As for St. Nicholas himself, it seems that patriotic New Yorkers had first rallied around him in the 1770s as an anti-British counterpart to St. George, and had then latched onto him again around the turn of the century, “rediscovering” him as the old patron saint of the local Dutch community—except that there’s no evidence he had ever actually enjoyed this status (see the article by Charles W. Jones here). Then, around 1810, the New-York Historical Society had set about “reviving” a local tradition in which St. Nicholas brought gifts to children on the eve of his feast day, December 6th, leaving them in stockings hung by the fireplace. This practice resembled an older Dutch tradition in which St. Nicholas put gifts in shoes left by the fireside, but once again, solid evidence of its prior history in North America is lacking. Washington Irving, who was a member of the society, added another detail in the 1812 edition of his fanciful History of New-York, attributed to the fictional Diedrich Knickerbocker: St. Nicholas had a flying wagon in which he rode around over the rooftops to gain access to the chimneys. St. Nicholas also seems to have had a broader association with the end-of-year holiday season in general, since there’s a reference from 1807 in Salmagundi—another publication in which Washington Irving had a hand—to his image having been stamped into New Year’s cookies by bakers back in the heyday of New Netherland. Overall, the rise of St. Nicholas in New York up until 1815 seems to have been rooted in a lot of creative innovations that were passed off, more or less seriously, as faithful revivals of old Dutch ways.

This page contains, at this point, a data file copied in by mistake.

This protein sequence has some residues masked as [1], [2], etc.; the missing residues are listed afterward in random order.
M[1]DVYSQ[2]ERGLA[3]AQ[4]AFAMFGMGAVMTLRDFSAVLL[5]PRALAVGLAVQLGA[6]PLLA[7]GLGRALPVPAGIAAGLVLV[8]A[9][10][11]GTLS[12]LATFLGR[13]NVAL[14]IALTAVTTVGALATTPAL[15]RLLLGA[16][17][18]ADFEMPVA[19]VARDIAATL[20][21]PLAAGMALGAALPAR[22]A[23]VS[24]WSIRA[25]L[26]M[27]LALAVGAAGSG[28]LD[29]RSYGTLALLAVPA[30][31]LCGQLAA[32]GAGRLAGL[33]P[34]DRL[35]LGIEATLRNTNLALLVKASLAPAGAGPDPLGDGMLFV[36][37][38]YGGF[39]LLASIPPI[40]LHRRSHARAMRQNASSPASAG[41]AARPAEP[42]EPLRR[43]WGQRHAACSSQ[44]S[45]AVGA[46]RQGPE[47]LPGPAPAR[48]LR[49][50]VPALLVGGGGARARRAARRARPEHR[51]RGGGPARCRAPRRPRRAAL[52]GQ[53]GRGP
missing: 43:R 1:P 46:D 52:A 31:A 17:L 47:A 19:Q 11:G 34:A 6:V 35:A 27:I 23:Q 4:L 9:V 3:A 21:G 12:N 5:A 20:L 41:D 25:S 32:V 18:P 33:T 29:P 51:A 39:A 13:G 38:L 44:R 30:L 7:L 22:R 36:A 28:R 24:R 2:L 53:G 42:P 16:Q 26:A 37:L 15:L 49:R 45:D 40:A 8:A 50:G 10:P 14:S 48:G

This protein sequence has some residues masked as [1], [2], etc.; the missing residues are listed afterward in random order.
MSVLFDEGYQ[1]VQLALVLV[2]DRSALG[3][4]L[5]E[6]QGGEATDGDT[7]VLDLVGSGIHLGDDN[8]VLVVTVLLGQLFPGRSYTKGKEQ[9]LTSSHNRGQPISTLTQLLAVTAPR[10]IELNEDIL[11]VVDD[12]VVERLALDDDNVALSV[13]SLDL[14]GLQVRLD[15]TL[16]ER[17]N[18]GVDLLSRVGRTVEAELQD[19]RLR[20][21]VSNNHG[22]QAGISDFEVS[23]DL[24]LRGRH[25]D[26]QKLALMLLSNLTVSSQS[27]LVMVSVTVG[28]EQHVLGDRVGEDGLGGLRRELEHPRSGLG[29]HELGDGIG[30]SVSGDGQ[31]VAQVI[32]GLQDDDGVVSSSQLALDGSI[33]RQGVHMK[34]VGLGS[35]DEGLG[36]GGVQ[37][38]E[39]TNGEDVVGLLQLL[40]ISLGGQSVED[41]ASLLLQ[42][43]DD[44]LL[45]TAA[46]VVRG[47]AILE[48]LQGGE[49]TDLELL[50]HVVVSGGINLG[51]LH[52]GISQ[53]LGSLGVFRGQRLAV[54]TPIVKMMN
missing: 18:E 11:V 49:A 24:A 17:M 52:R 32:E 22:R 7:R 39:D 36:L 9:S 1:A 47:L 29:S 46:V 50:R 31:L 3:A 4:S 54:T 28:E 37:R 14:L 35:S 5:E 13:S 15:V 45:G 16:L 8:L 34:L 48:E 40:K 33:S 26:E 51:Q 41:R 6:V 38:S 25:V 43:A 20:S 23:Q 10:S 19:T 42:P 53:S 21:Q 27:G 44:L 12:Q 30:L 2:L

Just a few years after 1815, things finally start to look more familiar. A poem published in 1821 has “Santeclaus” leaving his presents on Christmas Eve rather than on the eve of his own feast day, with reindeer pulling his sleigh (an accompanying illustration shows just one reindeer, but the poem itself is equivocal as to number):
Old SANTECLAUS with much delight
His reindeer drives this frosty night,
O’er chimney-tops, and tracks of snow,